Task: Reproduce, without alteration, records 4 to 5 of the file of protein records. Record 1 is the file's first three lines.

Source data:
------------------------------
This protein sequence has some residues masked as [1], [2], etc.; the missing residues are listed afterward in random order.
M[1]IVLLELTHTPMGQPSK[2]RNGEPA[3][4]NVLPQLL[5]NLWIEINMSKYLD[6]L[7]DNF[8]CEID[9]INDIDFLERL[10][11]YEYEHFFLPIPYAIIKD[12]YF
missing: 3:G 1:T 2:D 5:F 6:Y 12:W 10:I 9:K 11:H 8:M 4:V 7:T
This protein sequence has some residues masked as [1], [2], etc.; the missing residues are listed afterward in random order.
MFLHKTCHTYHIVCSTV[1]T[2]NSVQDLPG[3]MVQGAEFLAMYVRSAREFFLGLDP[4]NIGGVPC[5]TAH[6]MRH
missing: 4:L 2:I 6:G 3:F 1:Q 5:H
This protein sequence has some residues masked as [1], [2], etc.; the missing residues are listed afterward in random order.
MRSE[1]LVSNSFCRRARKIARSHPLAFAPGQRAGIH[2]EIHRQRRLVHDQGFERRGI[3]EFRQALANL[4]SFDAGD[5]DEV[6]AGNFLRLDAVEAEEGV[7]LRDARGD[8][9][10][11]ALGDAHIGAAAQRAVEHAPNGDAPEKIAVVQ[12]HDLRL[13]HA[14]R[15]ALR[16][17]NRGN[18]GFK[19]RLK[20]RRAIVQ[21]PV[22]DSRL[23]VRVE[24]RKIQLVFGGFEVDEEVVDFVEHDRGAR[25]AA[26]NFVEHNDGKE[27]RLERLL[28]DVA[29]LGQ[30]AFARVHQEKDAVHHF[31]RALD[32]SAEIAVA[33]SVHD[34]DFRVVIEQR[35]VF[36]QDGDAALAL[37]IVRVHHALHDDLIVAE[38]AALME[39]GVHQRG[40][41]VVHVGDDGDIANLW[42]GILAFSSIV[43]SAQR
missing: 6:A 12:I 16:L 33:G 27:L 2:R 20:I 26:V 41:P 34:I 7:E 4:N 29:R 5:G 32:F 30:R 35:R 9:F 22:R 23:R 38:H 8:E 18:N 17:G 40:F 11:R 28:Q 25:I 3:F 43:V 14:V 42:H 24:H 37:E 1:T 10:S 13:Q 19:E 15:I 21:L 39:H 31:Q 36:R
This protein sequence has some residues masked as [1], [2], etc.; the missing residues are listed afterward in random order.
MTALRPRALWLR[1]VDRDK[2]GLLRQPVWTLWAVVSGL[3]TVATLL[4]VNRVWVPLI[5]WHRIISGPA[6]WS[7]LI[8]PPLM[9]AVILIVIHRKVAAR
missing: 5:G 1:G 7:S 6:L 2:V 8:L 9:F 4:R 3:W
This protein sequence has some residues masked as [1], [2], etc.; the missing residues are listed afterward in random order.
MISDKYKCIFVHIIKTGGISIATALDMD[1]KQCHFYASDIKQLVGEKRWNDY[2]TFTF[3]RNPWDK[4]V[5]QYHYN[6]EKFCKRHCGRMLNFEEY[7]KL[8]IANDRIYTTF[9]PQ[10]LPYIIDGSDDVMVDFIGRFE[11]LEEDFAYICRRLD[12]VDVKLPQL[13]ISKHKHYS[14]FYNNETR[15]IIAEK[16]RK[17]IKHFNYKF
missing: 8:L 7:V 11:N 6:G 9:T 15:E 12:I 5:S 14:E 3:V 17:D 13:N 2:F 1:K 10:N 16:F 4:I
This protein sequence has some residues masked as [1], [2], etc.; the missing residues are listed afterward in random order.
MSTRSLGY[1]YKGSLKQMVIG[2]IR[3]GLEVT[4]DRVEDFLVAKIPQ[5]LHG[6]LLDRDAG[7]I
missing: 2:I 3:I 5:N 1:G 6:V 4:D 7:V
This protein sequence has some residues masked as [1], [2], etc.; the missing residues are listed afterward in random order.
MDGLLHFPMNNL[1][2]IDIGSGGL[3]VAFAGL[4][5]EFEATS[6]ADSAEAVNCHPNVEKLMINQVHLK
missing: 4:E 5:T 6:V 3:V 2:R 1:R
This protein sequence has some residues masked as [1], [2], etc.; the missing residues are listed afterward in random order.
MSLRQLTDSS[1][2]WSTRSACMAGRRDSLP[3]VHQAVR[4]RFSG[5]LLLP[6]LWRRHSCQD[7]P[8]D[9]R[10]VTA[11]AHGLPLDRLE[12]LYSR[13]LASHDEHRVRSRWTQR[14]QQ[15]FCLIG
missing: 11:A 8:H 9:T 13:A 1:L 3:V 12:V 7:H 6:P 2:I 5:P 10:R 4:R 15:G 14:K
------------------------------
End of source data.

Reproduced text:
This protein sequence has some residues masked as [1], [2], etc.; the missing residues are listed afterward in random order.
MTALRPRALWLR[1]VDRDK[2]GLLRQPVWTLWAVVSGL[3]TVATLL[4]VNRVWVPLI[5]WHRIISGPA[6]WS[7]LI[8]PPLM[9]AVILIVIHRKVAAR
missing: 5:G 1:G 7:S 6:L 2:V 8:L 9:F 4:R 3:W
This protein sequence has some residues masked as [1], [2], etc.; the missing residues are listed afterward in random order.
MISDKYKCIFVHIIKTGGISIATALDMD[1]KQCHFYASDIKQLVGEKRWNDY[2]TFTF[3]RNPWDK[4]V[5]QYHYN[6]EKFCKRHCGRMLNFEEY[7]KL[8]IANDRIYTTF[9]PQ[10]LPYIIDGSDDVMVDFIGRFE[11]LEEDFAYICRRLD[12]VDVKLPQL[13]ISKHKHYS[14]FYNNETR[15]IIAEK[16]RK[17]IKHFNYKF
missing: 8:L 7:V 11:N 6:G 9:T 15:E 12:I 5:S 14:E 3:V 17:D 13:N 2:F 1:K 10:N 16:F 4:I